London School of Marketing, an institution offering accredited marketing and business qualifications in the heart of London, has published a new blog offering advice to students about how to write strong research questionnaires when pursuing the CIM Professional Certificate as well as other credentials such as part-time, full-time and fast-track MBAs.

“We want to offer students more than the knowledge they need to succeed in their chosen programme,” said Anton Dominique, COO/CFO of London School of Marketing. “We want to provide them with the skills required to excel in their chosen profession as well. The resources we provide on our website and our online library are designed for this purpose.” Continue Reading →

January 4, 2014
by Oliver
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Attributes of trust

In this former post I discussed calculus trust. With this new post I would like to discuss the attributes of trust. Again, I will employ the banking industry as an example.

Fairly different to power and conflict the issue of trust is linked with positive economically desirable results. Trust has always been an important issue, but before the financial turmoil some organizations and managers underestimated its impact on business. STAEHLE (1999) argues that trust’s positive results can be found in the following areas: stable personal and organizational relationships, reduced costs of transaction, additional business opportunities, easier coordination and better communication. Continue Reading →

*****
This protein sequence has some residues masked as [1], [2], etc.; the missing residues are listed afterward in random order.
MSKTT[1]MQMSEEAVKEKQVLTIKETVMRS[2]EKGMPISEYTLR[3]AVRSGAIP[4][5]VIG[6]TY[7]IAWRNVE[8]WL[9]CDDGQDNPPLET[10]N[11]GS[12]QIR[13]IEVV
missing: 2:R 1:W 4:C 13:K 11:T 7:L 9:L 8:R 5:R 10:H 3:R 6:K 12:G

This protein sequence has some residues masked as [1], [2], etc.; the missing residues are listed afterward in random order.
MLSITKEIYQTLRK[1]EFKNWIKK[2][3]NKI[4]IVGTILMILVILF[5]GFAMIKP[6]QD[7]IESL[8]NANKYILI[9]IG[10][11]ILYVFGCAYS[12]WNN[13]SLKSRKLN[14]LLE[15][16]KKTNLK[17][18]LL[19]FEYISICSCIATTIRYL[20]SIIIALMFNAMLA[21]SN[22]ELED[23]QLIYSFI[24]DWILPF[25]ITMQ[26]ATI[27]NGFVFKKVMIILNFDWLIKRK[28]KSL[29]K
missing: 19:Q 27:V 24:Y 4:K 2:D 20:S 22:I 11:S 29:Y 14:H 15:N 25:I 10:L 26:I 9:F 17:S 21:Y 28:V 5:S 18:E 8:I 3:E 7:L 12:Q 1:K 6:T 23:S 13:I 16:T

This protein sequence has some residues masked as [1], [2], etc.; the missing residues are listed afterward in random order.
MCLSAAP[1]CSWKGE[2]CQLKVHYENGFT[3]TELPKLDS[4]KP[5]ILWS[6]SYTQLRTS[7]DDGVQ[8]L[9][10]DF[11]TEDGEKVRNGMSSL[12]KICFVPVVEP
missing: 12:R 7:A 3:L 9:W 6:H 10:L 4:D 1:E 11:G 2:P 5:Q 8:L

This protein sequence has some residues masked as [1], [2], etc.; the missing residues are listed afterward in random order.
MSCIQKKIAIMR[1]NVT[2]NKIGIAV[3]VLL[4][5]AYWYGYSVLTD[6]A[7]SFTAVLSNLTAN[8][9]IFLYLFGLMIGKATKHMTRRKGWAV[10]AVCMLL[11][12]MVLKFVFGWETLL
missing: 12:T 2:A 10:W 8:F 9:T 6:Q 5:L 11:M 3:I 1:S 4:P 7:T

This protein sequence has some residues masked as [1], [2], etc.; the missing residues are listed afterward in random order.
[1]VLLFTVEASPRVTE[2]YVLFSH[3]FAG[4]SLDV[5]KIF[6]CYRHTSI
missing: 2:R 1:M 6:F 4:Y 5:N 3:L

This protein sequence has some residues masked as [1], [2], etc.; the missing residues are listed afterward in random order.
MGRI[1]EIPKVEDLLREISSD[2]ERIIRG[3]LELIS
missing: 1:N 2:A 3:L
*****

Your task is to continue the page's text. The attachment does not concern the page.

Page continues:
October 30, 2013
by Dagmar
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Did you already write your failure resume?

Last week I read an article at fastcompany.com about failure portfolios. This is another interesting idea that takes a well-known concept one step further. We all know that our failures and mistakes are a great chance to learn something. Contemplations about ‘lessons learned’ are a frequent component of processes like projects or planning cycles. Such an analysis of failures is mostly an internal issue that does not leave the company – or even the department.

The failure resume goes beyond that in several ways: Continue Reading →

July 25, 2013
by Oliver
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More benefits from knowledge management

Knowledge management is an important approach for organizations to manage their insights and experiences. Hence it can play a vital role in the strategic management of a firm, in particular in the area of maintaining and developing competitive advantages. In my news box I found these interesting figures and statements today.

According to a new report by University of Greenwich Professor Colin Coulson-Thomas organizations are capturing and sharing the wrong sort of knowledge. Based upon a five-year investigation, the report Transforming Knowledge Management sets out a more affordable route to high performance organizations. “Knowledge management initiatives have been excessively general and overly complex, and they have not delivered hoped for results,” claims Coulson-Thomas. He continues “A more focused and flexible approach is required that can quickly impact upon performance, achieve multiple objectives and provide clear benefits to both people and organizations.” Continue Reading →